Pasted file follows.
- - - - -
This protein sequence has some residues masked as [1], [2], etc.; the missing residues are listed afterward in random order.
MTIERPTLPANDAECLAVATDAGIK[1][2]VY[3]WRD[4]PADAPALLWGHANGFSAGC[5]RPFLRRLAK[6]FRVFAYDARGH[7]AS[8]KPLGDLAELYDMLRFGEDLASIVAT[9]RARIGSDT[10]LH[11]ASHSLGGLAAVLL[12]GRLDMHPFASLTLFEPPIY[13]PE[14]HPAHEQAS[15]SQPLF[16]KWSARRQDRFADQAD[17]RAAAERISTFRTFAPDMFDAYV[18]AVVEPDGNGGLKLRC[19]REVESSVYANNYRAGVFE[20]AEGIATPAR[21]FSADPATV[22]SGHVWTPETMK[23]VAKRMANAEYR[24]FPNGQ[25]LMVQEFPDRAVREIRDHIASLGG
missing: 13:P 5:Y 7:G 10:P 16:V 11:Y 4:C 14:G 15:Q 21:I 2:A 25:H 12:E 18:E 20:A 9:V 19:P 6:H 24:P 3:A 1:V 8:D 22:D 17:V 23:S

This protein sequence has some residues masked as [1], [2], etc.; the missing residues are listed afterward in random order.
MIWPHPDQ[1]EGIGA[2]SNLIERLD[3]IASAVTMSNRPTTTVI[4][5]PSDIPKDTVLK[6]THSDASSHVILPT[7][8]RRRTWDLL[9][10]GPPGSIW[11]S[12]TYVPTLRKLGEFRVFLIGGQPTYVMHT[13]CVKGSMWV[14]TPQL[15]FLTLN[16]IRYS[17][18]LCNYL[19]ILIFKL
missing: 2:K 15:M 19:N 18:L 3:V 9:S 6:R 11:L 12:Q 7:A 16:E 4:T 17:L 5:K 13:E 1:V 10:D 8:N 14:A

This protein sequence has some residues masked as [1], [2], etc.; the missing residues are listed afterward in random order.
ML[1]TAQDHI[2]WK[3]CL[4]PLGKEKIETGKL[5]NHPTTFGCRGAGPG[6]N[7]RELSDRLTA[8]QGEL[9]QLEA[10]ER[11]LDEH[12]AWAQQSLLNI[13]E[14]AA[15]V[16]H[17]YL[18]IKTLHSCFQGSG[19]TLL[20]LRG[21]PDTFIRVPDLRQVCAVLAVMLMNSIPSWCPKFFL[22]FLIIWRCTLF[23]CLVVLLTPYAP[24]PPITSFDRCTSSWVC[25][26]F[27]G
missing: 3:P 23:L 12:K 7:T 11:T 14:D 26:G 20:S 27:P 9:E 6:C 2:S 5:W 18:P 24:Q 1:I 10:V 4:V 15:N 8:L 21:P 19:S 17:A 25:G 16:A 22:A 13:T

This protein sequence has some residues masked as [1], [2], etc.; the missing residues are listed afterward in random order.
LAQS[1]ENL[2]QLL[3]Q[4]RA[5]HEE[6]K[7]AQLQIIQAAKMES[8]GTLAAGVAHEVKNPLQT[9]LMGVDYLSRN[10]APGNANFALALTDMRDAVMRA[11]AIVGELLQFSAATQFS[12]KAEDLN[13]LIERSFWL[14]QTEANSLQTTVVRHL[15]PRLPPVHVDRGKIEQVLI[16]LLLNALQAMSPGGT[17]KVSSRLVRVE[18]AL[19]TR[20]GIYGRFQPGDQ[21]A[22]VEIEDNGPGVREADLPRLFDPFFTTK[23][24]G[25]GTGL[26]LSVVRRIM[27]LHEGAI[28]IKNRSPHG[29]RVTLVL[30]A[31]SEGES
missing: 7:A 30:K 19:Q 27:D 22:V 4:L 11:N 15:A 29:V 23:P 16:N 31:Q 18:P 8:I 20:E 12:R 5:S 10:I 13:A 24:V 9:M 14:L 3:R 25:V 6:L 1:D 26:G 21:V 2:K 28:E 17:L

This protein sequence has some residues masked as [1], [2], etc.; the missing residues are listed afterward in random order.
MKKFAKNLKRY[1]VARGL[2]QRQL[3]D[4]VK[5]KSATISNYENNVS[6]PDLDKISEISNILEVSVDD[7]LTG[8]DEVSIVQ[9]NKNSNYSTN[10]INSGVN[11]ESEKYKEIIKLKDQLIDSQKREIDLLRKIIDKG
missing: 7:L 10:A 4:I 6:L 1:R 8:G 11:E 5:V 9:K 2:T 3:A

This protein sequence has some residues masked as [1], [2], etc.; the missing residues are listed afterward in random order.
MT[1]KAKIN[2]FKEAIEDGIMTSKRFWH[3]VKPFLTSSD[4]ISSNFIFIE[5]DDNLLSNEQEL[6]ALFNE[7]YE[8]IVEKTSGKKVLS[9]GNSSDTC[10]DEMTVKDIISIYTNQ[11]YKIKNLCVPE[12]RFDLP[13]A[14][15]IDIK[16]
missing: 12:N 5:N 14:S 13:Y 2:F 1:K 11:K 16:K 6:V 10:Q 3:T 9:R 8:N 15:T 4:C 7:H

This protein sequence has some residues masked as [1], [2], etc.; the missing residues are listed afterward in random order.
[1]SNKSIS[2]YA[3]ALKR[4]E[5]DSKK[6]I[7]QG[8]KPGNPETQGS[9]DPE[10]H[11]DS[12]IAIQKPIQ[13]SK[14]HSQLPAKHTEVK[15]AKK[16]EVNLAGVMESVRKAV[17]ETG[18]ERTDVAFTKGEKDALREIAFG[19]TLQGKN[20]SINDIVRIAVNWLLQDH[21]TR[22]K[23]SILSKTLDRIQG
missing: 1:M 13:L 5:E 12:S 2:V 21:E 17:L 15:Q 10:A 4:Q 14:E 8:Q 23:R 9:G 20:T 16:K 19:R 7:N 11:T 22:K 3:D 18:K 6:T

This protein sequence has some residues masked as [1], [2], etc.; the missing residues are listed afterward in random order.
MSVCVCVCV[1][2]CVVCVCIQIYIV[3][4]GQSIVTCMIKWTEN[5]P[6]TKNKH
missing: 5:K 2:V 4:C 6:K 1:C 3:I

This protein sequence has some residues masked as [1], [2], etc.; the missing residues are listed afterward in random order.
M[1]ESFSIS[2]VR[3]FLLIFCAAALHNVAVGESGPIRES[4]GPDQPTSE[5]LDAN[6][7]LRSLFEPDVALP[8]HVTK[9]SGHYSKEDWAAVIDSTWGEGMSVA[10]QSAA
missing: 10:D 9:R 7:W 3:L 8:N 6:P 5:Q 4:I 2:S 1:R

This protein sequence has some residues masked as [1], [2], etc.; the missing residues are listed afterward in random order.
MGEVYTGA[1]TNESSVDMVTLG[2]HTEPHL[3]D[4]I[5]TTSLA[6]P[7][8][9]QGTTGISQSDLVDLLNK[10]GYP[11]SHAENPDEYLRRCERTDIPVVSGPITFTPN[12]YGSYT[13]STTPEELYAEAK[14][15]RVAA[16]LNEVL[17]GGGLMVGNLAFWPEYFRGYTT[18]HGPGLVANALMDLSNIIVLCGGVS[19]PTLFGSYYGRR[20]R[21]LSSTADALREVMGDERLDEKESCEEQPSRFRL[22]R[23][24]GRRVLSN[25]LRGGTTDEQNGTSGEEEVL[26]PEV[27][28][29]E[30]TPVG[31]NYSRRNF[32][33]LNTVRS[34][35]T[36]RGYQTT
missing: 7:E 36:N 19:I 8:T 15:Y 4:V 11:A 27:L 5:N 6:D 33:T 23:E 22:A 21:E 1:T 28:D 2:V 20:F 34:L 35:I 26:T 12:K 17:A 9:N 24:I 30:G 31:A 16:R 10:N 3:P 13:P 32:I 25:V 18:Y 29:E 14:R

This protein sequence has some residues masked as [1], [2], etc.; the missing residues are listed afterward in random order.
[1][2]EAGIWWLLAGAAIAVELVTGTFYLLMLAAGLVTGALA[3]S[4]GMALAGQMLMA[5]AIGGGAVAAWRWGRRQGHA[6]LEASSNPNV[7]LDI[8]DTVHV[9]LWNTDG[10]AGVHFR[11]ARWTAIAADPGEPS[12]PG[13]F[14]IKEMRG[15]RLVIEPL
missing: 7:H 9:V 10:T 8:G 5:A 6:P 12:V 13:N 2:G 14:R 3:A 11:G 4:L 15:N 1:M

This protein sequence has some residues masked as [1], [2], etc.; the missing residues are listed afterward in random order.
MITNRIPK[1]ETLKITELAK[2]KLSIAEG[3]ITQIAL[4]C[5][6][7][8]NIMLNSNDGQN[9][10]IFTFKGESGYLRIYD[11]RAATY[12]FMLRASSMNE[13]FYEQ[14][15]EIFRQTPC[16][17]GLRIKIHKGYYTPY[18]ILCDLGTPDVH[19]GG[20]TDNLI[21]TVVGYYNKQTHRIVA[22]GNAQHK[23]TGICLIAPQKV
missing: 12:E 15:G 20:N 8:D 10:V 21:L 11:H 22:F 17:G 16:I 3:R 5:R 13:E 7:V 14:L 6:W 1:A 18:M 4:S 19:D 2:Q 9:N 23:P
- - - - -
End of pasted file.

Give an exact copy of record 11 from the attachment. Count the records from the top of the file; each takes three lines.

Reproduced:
This protein sequence has some residues masked as [1], [2], etc.; the missing residues are listed afterward in random order.
[1][2]EAGIWWLLAGAAIAVELVTGTFYLLMLAAGLVTGALA[3]S[4]GMALAGQMLMA[5]AIGGGAVAAWRWGRRQGHA[6]LEASSNPNV[7]LDI[8]DTVHV[9]LWNTDG[10]AGVHFR[11]ARWTAIAADPGEPS[12]PG[13]F[14]IKEMRG[15]RLVIEPL
missing: 7:H 9:V 10:T 8:G 5:A 6:P 12:V 13:N 2:G 14:R 3:A 11:G 4:L 15:N 1:M